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'Roscoe Jenkins': There's Fun In That Painful Family Party

Roscoe Jenkins (Martin Lawrence), left, reunites with family, including cousin Clyde (Cedric the Entertainer), for a country-style homecoming.
Roscoe Jenkins (Martin Lawrence), left, reunites with family, including cousin Clyde (Cedric the Entertainer), for a country-style homecoming. (By David Lee -- Universal)

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By Desson Thomson
Washington Post Staff Writer
Friday, February 8, 2008

When it comes to connecting with audiences, Martin Lawrence knows it ain't about the plot.

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Five minutes into "Welcome Home Roscoe Jenkins," you know that's the truth. What really counts -- at least, to his adoring (and critic-proof) audiences -- is the way the jug-eared performer navigates his way through a painfully familiar hell, the kind we all bring upon ourselves. By doing so, Lawrence transforms an otherwise kitschy comedy into something with greater impact -- if it can be measured in snorts of mirthful recognition.

In "Roscoe Jenkins," he achieves this by turning the heat on himself. There he is, right in front of the barbecue, one of the great social hubs of African American culture. That's where the sizzling pork and the neighborhood gossip are laid out, side by side. Where the dirt gets dished. And in the latest film, that's where Roscoe, a narcissistic talk show host who has begrudgingly returned for a family reunion in the sticks, gets his comeuppance.

Full of himself with his modelicious fiancee (Joy Bryant) at his side, he's ripe for a moral lesson, country-style. He gets it good, from an archetypal gallery of Mama 'n' 'em characters, including a long-suffering matriarch (Margaret Avery), a sternly disapproving Papa (James Earl Jones) and the head-shaking sassy Cuz (Mo'Nique), who leaves no stone unturned when it comes to insult or profanity. And then there's his archenemy: the cousin (Cedric the Entertainer) who beat Roscoe at everything when they were boys, including a date with Roscoe's would-be sweetheart (Nicole Ari Parker).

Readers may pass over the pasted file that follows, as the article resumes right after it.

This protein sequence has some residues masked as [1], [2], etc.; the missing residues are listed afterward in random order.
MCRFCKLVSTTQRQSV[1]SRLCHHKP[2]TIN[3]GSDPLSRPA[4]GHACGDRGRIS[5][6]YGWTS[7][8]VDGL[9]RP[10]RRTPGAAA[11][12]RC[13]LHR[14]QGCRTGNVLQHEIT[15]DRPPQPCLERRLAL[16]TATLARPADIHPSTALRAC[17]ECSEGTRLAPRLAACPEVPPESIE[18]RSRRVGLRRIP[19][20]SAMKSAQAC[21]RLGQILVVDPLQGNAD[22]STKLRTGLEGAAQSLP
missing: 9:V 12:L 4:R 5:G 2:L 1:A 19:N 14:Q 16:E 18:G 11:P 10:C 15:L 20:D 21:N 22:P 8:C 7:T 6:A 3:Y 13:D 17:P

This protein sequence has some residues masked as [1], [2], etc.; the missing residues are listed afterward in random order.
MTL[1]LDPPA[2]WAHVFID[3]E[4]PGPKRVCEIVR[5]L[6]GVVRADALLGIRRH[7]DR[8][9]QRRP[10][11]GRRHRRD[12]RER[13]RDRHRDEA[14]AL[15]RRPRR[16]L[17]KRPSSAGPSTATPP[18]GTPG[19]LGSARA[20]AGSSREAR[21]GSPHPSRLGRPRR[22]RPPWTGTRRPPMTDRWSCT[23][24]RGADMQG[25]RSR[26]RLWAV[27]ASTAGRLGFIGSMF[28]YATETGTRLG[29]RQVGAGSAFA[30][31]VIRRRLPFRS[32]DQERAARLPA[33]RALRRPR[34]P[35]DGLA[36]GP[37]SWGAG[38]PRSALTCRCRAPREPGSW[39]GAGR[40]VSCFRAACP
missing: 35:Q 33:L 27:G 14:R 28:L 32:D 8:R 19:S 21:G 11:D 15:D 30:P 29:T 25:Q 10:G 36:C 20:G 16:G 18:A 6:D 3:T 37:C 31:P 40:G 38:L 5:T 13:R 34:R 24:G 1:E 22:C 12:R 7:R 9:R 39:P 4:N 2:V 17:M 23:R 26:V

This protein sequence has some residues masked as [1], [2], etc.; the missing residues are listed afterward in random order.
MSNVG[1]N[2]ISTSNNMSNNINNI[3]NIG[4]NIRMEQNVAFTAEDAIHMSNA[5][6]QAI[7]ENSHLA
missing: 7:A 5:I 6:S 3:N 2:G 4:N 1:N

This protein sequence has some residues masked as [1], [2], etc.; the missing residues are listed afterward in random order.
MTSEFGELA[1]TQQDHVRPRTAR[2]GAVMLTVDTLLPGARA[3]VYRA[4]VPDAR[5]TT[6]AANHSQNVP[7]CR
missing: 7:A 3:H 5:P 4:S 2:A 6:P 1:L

If this all seems groan-inducingly unoriginal, that's part of the point. The recognition factor is crucial to the process. And it's best understood sitting with the right audience, the one talking back to the screen, issuing the "yup's" and "ooooh noo's" and creating a sort of living presence out of the movie. For these viewers, the fun is watching Lawrence squirm, cringe or shudder at the fix he's in, whether he faces a you-know-what whupping from his muscle-bound brother (Michael Clarke Duncan) or blackmail from his conniving sib (Mike Epps), who just saw Roscoe making out with the Other Woman. And then there's the ultimate crowd pleaser, a slapstick encounter between two amorous dogs that you would never see in "My Dog Skip."

Getting into a jam is pretty standard for any character. But Lawrence's figures have a way of making this predicament seem especially painful and, of course, funny. We've seen him do this over and over, as the cross-dressing detective in "Big Momma's House," or the perpetually bickersome narc-partner (to Will Smith) in the "Bad Boys" franchise.

In every role, we have the distinct feeling Lawrence is winking at the audience. He's trying to bring it home, to break down the wall between screen character and human audience. But while this is a successful formula for Lawrence and enjoyable for his ticket-paying devotees, it's also disappointing and unseemly. A wickedly talented comedian, Lawrence has leaned all too easily on the tried and trite. And "Roscoe Jenkins" is another case in point, mere copycatting of the successful comedies built around Mabel Simmons, the fictional Madea played in Tyler Perry's films, and those Klump-centric farces of Eddie Murphy. Imagine if Lawrence were to stretch a little for once, test his flair against some fresh premises. While this could be risky at the box office, it might show him what it's like to take pride in, not just profit out of, his work.

Welcome Home Roscoe Jenkins (113 minutes, at area theaters) is rated PG-13 for crude, sexual comedy, profanity and drug references.


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